#1
I'm a bit confused. I get basic timing with the metronome. To play quarter notes, you just turn your metronome on, and play one note per click. At 60bpm you are playing one note per second. To play eight notes you play two notes per click, so you are playing 2 notes per second, the same as quarter notes at 120 bpm. Then sixteenth notes, 4 nots per click. At 60bpm, thats 4 nots per second. Also, I have a thing on my metronome that can be set to Quarter, Eight, Sixteenths ect...... so that instead of playing 4 notes per click at 60 bpm, I set it to sixteenth notes and I play on every click.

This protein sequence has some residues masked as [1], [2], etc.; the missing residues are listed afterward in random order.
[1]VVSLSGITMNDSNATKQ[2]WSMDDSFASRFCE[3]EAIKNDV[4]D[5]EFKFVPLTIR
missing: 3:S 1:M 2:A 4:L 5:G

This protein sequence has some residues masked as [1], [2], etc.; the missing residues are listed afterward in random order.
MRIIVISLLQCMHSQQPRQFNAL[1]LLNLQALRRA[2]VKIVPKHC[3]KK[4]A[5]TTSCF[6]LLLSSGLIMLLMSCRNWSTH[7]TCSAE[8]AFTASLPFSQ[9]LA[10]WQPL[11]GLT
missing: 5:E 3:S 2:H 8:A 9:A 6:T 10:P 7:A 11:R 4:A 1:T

Is all the info above correct?

O.k then, now I'm confused about triplets. I have a thing on my metronome which makes it click 3 times on each beat (If I set it at 60 bpm, it would click 3 times a second, sorry if this is confusing) Is that playing triplets? Say if a tab had the Q sign above a bunch of numbers, but it grouiped three of them as triplets, how would I play this with a metronome?

Final question- this tab-

http://www.ultimate-guitar.com/tabs/b/buckethead/welcome_to_buckethead_land_ver4_tab.htm

Scroll down to the third bar. See that big line of sixteenth notes with a 6 above it (Sextuplet time?) If my metronome was set to a6th notes, how would I play this?

Thanks in advance for answering this long and overly confusing question.
#2
For triplets practice, set you metronome to 60, and instead of playing 1 note per beat and counting 1, 2, 3, 4 etc., you count 1, 2, 3 on every beat.

If in 4/4 time you have one bar with a 1/4 note, followed by two 1/8 notes, then a triplet, then four 1/16 notes you would count like this:-